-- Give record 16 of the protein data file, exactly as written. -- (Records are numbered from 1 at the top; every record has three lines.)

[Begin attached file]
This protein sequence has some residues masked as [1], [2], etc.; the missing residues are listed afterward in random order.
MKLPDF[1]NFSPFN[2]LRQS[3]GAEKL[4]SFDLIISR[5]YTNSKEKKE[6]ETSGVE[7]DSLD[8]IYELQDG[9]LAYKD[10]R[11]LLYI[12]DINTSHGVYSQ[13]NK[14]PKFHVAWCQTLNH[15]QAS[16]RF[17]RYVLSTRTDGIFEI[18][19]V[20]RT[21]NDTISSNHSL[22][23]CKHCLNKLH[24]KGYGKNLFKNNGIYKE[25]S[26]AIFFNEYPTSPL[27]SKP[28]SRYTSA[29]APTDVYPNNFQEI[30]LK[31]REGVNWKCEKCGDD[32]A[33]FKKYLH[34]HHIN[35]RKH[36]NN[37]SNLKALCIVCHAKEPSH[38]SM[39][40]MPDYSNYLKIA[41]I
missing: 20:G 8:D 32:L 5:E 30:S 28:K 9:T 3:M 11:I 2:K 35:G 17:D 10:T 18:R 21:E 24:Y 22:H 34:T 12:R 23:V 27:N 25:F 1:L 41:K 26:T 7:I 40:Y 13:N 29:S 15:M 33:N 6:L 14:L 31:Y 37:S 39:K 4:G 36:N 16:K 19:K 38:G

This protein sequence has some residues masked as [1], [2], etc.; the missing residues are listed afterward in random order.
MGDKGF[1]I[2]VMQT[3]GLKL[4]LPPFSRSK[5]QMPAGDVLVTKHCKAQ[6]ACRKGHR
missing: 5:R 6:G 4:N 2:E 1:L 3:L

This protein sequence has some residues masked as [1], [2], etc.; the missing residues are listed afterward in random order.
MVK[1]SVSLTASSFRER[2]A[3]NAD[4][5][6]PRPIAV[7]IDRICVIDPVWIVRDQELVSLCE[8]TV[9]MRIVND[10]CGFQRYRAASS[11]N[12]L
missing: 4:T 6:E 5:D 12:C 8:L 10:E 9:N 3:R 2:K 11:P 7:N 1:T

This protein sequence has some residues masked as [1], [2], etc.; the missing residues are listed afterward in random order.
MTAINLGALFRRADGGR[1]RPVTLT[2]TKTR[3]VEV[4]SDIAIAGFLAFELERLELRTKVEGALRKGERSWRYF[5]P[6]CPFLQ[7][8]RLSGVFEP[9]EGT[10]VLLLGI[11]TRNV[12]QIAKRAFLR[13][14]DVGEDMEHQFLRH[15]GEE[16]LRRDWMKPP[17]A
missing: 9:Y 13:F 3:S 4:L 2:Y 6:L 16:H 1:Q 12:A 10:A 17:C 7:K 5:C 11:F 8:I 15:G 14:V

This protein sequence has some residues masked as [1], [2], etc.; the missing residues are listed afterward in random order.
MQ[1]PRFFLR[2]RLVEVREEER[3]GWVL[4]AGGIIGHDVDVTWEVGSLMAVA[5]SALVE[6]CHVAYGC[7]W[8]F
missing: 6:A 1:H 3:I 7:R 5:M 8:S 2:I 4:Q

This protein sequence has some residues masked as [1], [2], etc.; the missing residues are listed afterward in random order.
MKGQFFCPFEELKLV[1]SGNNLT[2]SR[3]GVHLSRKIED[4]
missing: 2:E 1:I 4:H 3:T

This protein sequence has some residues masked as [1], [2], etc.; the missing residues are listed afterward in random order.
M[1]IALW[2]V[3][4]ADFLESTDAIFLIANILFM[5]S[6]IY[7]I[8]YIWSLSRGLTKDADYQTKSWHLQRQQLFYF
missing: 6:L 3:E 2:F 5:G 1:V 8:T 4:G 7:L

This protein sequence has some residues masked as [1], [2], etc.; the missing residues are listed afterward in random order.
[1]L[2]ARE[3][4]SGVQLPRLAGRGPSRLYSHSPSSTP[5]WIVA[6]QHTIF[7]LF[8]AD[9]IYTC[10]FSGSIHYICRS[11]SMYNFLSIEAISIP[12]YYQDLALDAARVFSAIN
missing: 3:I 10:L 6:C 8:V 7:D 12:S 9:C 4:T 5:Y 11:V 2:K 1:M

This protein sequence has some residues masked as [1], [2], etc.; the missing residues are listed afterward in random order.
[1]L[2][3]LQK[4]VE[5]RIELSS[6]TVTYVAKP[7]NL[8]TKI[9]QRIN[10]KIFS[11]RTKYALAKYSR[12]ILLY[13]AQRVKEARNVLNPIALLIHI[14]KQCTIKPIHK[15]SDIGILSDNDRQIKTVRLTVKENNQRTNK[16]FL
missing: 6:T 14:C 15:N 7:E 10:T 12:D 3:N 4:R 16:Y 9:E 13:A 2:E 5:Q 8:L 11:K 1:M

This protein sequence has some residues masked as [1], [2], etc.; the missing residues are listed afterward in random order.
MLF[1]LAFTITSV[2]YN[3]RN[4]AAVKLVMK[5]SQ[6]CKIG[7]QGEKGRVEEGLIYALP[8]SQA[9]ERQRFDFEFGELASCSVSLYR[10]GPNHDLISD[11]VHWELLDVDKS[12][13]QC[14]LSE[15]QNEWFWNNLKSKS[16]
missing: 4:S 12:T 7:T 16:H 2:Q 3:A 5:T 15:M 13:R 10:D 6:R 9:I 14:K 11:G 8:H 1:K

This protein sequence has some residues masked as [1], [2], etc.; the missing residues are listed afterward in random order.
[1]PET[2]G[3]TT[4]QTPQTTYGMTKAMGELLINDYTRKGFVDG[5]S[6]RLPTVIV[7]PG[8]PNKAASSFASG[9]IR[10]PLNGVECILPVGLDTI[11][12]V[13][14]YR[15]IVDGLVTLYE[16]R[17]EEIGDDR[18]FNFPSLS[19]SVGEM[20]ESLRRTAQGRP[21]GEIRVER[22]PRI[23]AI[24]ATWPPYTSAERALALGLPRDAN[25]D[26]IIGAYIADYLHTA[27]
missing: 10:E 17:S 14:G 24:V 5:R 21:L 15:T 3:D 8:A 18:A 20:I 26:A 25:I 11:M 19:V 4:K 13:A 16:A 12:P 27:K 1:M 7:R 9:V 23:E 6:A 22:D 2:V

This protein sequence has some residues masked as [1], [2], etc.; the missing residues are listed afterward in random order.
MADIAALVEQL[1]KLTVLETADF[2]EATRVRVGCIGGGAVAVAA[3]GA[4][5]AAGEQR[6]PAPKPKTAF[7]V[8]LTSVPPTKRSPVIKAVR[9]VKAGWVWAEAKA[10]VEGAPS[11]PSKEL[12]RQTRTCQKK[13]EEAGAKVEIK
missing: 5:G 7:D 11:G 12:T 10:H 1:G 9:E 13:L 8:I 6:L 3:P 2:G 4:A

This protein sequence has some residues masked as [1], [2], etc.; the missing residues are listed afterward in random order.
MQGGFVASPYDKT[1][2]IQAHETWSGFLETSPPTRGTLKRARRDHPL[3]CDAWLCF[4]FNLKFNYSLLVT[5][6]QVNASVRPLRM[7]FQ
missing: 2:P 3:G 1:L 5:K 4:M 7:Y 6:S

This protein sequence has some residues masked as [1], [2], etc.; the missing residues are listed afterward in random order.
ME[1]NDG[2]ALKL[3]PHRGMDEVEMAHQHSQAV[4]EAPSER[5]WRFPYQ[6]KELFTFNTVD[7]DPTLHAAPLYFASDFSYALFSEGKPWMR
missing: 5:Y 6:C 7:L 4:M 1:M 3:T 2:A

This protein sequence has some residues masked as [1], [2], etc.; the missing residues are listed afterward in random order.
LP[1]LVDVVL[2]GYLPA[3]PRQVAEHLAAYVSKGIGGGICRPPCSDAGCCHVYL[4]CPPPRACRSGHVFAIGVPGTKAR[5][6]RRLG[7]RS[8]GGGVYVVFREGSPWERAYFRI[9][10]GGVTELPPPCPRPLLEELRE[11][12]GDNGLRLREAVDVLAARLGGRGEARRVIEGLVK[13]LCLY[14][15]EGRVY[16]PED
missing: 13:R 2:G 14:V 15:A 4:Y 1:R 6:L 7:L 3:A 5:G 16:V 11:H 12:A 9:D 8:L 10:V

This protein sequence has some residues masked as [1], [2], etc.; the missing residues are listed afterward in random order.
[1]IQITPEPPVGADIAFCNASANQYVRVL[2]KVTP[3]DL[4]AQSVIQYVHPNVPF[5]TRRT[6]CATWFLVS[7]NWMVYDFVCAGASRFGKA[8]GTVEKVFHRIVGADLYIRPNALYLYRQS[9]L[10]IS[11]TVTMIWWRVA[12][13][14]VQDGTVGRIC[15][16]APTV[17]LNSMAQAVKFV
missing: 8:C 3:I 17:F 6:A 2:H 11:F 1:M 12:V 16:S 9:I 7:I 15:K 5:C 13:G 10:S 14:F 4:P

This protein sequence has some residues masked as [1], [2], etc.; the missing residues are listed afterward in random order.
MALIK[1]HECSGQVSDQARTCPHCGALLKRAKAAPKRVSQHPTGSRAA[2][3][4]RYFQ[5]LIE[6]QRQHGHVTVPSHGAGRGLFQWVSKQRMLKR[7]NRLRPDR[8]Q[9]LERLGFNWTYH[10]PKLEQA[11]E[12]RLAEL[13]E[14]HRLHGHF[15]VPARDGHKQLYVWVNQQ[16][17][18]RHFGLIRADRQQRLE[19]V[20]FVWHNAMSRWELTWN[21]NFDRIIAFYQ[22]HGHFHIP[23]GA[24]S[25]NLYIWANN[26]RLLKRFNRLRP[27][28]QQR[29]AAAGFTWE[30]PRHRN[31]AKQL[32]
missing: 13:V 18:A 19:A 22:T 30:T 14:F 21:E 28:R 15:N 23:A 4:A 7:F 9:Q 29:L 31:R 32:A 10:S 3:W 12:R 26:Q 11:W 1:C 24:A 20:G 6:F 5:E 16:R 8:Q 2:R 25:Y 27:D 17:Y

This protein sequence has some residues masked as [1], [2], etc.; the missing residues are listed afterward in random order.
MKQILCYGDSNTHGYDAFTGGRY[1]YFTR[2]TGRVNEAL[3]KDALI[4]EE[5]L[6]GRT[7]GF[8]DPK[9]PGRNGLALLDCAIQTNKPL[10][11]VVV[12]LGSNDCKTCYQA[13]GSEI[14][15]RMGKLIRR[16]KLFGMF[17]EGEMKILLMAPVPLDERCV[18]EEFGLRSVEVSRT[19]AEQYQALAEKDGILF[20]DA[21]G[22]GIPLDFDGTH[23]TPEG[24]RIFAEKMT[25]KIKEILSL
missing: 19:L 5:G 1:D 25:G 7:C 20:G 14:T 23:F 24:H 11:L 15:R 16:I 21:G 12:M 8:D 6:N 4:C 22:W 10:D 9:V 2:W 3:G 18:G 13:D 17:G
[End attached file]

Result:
This protein sequence has some residues masked as [1], [2], etc.; the missing residues are listed afterward in random order.
[1]IQITPEPPVGADIAFCNASANQYVRVL[2]KVTP[3]DL[4]AQSVIQYVHPNVPF[5]TRRT[6]CATWFLVS[7]NWMVYDFVCAGASRFGKA[8]GTVEKVFHRIVGADLYIRPNALYLYRQS[9]L[10]IS[11]TVTMIWWRVA[12][13][14]VQDGTVGRIC[15][16]APTV[17]LNSMAQAVKFV
missing: 8:C 3:I 17:F 6:A 2:H 11:F 1:M 12:V 16:S 9:I 7:I 15:K 5:C 13:G 10:S 14:F 4:P